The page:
Sean’s our VP of Business Development and a Senior Mortgage Advisor. That means that he’s helping grow the overall business on the west coast while personally helping families achieve the dream of home ownership. If you think that’s a lot to have on your plate, wait until you hear how he spends his weekends. Hint: It’s not on the couch.
CHM: How long have you been on the CHM team? Since the beginning of the year, but I’ve known people in the company for a long time. We’re a great philosophical match. I’m excited about being part of Commerce Home Mortgage. We’re in a good position to grow.
CHM: How so? In the natural environment, habitat supports the population. When there are little resources, the population dies. When there’s abundance, it thrives. Commerce is in a state of abundance, because we not only have the basics to help people, but we’re also using the latest technology to simplify the process for everyone, bringing greater value. This helps our customers, agents, and our loan advisors work extremely well together.
CHM: What got you interested in the mortgage business? I fell into it. I originally wanted to be a game warden. I studied Forestry at Feather River College, near Chico, California. At 19, I was back at home in Pleasanton talking to my mom about the work she’d been doing in the mortgage business for the past 18 years. She told me that she knew someone at Washington Mutual who needed an assistant. I got that job and the next day he left to play golf, giving me little instruction.
Of course I got frustrated, but talking to my mom, I agreed to give it 90 days. What I discovered is that I love helping people. I love solving problems. For those reasons, I’ve been in the mortgage business ever since. Over the past 15 years, I’ve only worked for four companies. I like developing long-term relationships with people and helping them over the years. I think that’s why I’ve been successful. I was one of the top people in sales when I was 20. It was funny because I couldn’t go out for drinks with the other top sellers.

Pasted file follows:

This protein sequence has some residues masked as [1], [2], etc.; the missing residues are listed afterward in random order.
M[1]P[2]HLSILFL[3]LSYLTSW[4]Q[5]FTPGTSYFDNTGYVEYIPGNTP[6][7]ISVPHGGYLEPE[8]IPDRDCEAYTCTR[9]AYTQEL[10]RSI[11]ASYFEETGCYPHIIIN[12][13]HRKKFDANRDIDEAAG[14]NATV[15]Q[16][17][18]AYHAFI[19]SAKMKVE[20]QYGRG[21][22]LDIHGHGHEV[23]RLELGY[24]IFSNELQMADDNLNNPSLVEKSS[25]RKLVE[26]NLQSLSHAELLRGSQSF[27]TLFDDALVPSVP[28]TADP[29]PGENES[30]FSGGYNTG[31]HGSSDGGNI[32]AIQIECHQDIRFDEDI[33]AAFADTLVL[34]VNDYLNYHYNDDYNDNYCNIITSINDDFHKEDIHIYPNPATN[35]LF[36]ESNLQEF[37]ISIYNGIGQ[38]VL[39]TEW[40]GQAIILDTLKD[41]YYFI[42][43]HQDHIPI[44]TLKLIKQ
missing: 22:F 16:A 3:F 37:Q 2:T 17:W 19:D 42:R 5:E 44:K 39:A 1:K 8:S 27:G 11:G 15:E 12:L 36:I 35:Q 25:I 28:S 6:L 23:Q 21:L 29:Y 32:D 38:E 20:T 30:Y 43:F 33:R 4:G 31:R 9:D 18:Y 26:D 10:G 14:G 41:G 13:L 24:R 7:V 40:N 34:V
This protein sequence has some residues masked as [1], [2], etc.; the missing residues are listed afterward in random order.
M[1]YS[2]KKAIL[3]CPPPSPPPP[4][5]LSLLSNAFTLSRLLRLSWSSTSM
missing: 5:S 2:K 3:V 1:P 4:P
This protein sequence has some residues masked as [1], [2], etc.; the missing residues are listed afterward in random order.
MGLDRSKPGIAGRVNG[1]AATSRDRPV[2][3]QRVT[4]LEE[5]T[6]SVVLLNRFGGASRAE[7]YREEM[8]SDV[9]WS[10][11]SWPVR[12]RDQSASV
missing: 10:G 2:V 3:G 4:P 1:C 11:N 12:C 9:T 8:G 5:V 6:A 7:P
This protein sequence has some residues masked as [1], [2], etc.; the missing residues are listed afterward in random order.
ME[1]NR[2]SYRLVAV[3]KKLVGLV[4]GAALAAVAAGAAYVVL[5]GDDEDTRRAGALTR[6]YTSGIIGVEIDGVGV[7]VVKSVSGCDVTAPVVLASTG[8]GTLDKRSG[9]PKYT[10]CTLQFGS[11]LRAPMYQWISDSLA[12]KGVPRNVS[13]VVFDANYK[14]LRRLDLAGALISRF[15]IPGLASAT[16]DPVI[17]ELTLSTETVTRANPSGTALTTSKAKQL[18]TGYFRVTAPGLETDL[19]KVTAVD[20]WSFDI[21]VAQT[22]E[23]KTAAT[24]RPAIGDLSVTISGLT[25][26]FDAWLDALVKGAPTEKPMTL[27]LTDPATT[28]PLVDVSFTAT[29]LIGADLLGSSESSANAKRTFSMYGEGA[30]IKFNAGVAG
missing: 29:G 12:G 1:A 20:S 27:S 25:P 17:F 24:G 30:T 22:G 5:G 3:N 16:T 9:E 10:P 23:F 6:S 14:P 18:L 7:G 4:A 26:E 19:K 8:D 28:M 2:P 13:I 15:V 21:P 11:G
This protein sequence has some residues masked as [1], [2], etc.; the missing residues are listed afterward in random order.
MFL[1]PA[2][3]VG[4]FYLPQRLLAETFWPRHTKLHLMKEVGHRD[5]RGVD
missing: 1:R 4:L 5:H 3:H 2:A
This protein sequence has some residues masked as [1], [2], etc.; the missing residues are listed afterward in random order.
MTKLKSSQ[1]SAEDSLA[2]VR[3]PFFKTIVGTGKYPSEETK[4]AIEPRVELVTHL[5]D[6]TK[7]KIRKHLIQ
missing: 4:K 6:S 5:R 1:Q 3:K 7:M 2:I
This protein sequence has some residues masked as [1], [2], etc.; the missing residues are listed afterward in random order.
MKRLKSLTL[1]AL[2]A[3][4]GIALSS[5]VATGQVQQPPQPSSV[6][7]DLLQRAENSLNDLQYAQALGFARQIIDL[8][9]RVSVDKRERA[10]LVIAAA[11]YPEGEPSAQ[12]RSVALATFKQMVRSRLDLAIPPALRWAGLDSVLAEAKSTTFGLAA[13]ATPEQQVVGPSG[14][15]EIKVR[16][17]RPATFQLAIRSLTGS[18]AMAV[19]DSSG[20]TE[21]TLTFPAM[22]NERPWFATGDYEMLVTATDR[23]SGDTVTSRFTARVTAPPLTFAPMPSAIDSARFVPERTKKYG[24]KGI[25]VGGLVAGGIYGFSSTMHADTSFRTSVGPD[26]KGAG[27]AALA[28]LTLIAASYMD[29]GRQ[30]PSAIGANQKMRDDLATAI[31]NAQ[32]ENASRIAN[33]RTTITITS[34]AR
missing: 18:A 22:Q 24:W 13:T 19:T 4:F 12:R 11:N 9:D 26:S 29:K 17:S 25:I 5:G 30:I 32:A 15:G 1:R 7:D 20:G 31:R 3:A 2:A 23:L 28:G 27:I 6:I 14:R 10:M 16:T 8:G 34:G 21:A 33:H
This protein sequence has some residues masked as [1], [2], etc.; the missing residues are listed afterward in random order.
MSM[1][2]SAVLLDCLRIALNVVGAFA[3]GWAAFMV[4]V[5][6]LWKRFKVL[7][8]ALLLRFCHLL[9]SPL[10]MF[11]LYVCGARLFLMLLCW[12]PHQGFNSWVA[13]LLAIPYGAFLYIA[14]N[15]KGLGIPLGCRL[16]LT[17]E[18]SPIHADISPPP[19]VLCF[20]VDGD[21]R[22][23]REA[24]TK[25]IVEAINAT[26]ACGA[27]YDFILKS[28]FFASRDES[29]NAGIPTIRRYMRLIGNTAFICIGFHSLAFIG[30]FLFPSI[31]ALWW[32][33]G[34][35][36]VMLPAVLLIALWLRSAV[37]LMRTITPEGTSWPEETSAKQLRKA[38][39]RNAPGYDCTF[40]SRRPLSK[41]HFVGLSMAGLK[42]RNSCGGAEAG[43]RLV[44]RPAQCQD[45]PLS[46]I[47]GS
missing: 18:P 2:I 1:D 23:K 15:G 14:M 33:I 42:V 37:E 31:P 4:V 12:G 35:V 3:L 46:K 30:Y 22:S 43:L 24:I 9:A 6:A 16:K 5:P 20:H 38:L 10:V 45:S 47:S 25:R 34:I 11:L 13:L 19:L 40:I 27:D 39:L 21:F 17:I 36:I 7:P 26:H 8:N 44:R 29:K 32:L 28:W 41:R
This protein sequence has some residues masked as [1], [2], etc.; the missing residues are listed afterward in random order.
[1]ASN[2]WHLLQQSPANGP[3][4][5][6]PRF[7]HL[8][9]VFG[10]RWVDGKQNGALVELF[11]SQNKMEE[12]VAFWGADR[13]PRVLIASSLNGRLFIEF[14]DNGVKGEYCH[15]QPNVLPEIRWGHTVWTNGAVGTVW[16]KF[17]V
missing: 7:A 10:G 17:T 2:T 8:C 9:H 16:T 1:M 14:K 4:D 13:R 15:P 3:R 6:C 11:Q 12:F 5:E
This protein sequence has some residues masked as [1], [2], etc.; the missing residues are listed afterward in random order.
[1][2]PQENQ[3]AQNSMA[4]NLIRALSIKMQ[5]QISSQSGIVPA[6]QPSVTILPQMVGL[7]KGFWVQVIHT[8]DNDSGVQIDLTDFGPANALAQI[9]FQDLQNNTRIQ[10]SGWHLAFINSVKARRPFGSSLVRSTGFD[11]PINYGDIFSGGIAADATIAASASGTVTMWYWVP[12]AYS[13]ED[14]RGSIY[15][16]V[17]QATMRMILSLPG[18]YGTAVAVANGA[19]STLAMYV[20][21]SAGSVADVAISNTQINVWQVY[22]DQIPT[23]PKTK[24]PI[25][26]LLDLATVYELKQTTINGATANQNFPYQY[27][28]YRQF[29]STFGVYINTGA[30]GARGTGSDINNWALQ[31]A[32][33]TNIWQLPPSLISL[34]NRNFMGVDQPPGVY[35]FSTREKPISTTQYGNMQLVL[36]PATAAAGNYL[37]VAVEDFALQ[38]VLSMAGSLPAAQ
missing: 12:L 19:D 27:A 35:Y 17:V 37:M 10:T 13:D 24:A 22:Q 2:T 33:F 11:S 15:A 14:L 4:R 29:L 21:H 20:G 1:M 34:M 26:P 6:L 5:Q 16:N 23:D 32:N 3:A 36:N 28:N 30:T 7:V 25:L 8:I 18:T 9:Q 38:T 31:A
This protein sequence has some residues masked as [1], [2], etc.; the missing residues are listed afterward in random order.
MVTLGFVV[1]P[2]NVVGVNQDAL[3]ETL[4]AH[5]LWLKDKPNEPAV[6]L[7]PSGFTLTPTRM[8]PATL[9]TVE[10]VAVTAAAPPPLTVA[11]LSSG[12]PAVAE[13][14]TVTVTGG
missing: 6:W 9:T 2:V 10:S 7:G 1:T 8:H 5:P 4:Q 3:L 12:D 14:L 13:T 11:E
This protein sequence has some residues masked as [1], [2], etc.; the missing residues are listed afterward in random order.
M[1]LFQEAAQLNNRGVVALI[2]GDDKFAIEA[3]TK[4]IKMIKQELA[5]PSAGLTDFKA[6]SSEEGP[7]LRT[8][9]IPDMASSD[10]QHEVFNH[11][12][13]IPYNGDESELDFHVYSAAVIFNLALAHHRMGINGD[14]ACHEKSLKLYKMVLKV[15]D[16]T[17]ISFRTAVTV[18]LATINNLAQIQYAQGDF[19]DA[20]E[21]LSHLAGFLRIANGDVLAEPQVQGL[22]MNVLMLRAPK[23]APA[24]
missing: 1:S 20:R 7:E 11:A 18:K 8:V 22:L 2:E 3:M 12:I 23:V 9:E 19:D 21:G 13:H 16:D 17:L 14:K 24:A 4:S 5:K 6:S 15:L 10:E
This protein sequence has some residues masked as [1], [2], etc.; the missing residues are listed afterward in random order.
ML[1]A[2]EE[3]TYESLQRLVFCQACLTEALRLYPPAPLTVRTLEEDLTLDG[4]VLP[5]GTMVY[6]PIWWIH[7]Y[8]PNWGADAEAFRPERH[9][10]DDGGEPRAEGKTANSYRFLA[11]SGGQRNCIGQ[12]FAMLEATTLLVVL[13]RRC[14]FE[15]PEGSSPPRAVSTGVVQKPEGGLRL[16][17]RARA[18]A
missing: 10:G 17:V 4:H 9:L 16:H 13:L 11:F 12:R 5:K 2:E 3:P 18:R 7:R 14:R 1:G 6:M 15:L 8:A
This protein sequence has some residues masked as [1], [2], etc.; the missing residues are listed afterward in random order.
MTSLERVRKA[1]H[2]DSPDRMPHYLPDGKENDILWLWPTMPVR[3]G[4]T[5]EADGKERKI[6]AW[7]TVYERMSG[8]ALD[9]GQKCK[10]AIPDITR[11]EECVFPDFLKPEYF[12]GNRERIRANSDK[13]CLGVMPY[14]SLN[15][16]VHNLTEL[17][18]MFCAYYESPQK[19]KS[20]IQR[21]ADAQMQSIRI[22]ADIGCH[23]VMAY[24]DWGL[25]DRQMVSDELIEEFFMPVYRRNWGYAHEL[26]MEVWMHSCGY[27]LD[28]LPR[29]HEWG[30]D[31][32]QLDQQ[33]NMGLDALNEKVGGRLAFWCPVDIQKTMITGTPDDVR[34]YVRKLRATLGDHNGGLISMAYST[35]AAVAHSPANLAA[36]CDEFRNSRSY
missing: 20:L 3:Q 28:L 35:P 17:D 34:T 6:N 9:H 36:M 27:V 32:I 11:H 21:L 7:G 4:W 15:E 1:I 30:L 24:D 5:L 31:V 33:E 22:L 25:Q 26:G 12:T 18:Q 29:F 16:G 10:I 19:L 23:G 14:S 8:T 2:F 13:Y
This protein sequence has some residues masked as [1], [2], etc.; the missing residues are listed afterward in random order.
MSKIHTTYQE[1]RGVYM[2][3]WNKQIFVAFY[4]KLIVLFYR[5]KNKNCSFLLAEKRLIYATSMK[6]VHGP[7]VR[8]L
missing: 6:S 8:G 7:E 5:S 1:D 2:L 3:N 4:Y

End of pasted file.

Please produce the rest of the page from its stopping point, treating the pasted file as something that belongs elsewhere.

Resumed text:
CHM: What attracted you to CHM? I’ve known Faramarz, our SVP of Sales & Production (or FMZ as I call him) for years. We’ve always looked at the industry in the same way. In 2014, I wanted to up my game, so I started looking for opportunities. It really came down to philosophy. In a world of instant gratification, Commerce is not only about speed, but also I admire the commitment to service that our company has.
CHM: It sounds like you’re already loving it at Commerce. What do you do when you’re not helping people realize their dreams? I have two passions: rock climbing and free diving.
CHM: What’s free diving? It’s snorkeling, but going down to deep depths. I also do spear fishing while diving. Lots of people worry about being under water and holding their breath a long time. I find that it’s a good reflection of life. If you have self-control, you can have good work/life balance. Deep free diving teaches you self-control.
CHM: Often snorkeling takes people to exotic locations. Where have you gone diving? I have 12 year-old and 8 year-old kids, so I stay close to home. The guys who got me into it are some of the best at it. I knew them in high school, but wasn’t into it then. Five or ten years later I went to Hawaii and went snorkeling out on a reef. I just loved it. I came back and talked to my friends about diving with them. I mostly dive in Carmel, Big Sur or Santa Cruz, I’ve been to Baja, Mexico. I’ve been down 140 feet there and the water’s amazingly warm and clear – just beautiful.
CHM: What about rock climbing? I started climbing when I was in high school. I go to Castle Rock in the Santa Cruz Mountains and climb at Mount Diablo once or twice per week, if possible. Just like diving, I keep it local.